As increasing numbers of Cambodian’s buy smartphones, it is changing the way that people across the country get their news and knowledge, entertainment, and interact with each other.

According to a recent study by the Cambodian Agricultural Value Chain programme, between 2015 and 2017 mobile phone penetration in the country increased by 20 percent. While not all of this was with smartphones, a growing number of residents are spending between $100-200 on phones to get access to the internet. This is allowing people to go online, often for the first time, and use social media and communication channels they haven’t had before.

Rural farming communities have often relied on the radio and television for news and entertainment, but the report found that both dropping in popularity, while social media is growing quickly, with Facebook and Youtube being far and away the most popular options.

While only 24 percent of rural farmers own smartphones, that number is much higher among younger people — 80 percent of smartphone owners are under the age of 35. And although phone usage in Cambodia is lower than the global average, the use of social media through smartphones is higher than the global average. While Facebook is seen an entertainment platform in much of the world, 65 percent of Cambodians turn to it for news and events, which is causing businesses in the country to find ways to boost their communication to Facebook audiences.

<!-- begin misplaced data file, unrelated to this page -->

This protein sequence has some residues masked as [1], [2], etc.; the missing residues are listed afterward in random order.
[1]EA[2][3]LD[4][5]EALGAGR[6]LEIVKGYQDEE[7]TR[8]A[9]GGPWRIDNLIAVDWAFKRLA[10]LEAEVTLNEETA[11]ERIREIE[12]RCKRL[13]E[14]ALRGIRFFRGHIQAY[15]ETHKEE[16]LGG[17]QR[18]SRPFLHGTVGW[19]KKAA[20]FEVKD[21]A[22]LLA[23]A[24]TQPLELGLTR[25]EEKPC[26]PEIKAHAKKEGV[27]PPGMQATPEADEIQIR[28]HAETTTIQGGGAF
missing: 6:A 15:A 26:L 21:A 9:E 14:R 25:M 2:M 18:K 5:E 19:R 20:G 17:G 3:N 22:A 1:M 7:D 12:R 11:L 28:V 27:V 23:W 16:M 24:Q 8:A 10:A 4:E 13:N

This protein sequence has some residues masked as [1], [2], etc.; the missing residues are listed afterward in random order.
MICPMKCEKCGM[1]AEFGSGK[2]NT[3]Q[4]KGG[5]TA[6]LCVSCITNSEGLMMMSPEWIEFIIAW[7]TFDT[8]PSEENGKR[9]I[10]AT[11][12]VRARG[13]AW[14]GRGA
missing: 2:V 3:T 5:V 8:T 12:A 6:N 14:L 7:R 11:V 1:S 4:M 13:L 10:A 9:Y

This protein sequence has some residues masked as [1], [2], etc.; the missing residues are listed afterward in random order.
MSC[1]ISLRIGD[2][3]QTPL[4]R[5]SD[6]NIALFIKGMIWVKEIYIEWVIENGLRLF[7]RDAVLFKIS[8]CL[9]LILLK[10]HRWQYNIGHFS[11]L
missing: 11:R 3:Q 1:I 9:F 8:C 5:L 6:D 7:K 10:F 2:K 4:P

The study looked at the viability of different methods of reaching rural farming audiences with targeted messages about farming technology, seed types, and market information. Fifty-two percent of respondents cited in the study said they presently use social media, mainly Facebook, to try to find information on market prices for their goods, but only 15 percent said they actually found the information they sought.

With the clear challenges in obtaining farming information, 88 percent of respondents were supportive of an agricultural app, 82% for a Facebook page, and only 73% for an agriculture-specific television programme. Most wanted such information in Khmer rather than English.

How the results reported in the study are used by those involved in Cambodia’s farming sector will be interesting. Developing an app that rural farmers are willing and able to use would seem like the obvious option, but the failure of past efforts points to the pitfalls in this approach.

We wish the best of luck to whoever decides to take on the challenge of providing Cambodian farmers with the information they seek, and we are confident that the Kingdom’s vibrant tech and startup sector is the perfect place for such a valuable resource to be developed.

Edited By: Peter Ford